If you are considering to replace these windows to something more efficient and long lasting, you may have more than a couple choices. Windows are one of the most important parts of our home, not only for the purpose of allowing natural light into our homes, but also for ventilation and circulation, for exterior aesthetics, for interior aesthetics, for the ability to look outside to that amazing view, and even to prevent ourselves from becoming depressed.
When it comes to types of windows, there are several common types of openings.
1) Casement - The window splits in the middle and can open using rotary crank or a lever. These are one of the most common types of windows found in buildings, particularly houses and apartments. Typically, they will allow for 100 percent ventilation.
2) Hopper - Commonly mistaken with the Awning, this window requires particular hardware at the bottom hinge that allows the opening to be limited at the top. You will notice these types of windows in highrise buildings. Recently, the tilt-and-turn is making is way into many homes with the dual-action that enables versatility in ventilating.
3) Awning - Similar to the hopper style windows, the awning windows have a hinge at the top. This creates a canopy like feature that can shield against rain.
4) Jalousie - Many may find these types of windows in your home, whether you may have liked to or not. Commonly found in sundrooms and porches, they are small slots of awning-like top hinged openings that open at the same time. The lever allows these slots to be set at any position. Although they can have a great "cooling" affect, they can be very obstructive to the view.
6) Sliding - Sliding windows are also a very common type of window found in many homes. They allow half to be completely open, whether it be vertical (gliding) or horizontal.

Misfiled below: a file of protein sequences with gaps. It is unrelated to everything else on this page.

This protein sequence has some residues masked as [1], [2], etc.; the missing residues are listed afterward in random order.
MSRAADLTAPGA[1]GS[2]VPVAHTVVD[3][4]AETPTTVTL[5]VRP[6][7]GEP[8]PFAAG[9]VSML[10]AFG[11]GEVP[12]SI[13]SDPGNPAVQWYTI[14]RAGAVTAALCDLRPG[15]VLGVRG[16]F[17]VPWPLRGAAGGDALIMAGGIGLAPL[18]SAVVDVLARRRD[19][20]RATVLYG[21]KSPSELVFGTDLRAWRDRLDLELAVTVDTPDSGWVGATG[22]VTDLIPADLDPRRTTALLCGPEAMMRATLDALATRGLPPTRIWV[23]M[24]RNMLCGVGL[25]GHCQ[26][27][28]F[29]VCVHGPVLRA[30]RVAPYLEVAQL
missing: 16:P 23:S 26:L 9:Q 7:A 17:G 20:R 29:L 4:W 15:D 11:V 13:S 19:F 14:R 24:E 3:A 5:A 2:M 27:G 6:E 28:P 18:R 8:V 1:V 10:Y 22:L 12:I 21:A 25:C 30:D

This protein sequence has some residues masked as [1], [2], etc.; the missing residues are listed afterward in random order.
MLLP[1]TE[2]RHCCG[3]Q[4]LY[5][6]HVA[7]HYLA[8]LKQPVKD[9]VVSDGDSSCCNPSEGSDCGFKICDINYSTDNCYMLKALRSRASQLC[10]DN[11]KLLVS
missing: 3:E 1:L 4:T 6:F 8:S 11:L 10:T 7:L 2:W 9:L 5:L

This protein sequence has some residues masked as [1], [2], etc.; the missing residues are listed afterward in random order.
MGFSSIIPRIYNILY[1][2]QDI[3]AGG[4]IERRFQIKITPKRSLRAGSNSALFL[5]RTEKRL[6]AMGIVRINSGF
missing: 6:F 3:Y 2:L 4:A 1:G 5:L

7) Pivoting - This type of window pivots in the centre which can rotate 180 or 360 degrees around its axis.
Windows can be found as a single pane or multiple paned, also know to have muntins. Muntins are strips of wood or metal that separate or hold panes of glass in the window. They are also known as glazing bars, muntin bars, or sash bars. In the mid 19th century, small piece of glass which were cheaper to produce than a large single pane, where fabricated into a grid using muntins. We agree with Wikipedia in that they were more "architecturally attractive" than single paned windows. In the UK and some other countries, however, many of these muntins were removed from thousands of older buildings in favor of large panes of glass.
Muntins are often confused with mullions and astragals. Mullions are what completely separate the window units. Astragals close the gap between two leaves of a double door.
If one were to go look at their 19th Century style window with so called muntins, but notice that there is in fact only a single pane of glass, they are looking at a grille. Grills are a decorative structure of either wood or other material to give it the appearance of muntins. They may be cheaper than re-creating a window with real muntins, but some of them look great from afar!
And finally, another feature of a window is a transom. Transoms are found either above a window or a door. They are a transverse bar or beam in a frame separating the window above from what is found below.
Here is a wonderful diagram to show you the specific parts of a window.
And finally, some examples of pretty windows.
Casement Window: favim.com
Hopper Window: orderwindowsonline.com
Awning Window: cover4your.com
Jalousie Window: Selector.com
Sliding Window: Renewcoloradowindowsanddoors.com
Pivoting Windows: HH Pivot Windows and Doors
Double Hung: wisconsinremodeler.com
Wood Casement: inhabitat.com
Muntins with Console Table: www.construction-partner.com
Round Top Metal Window: noblemetalworks.com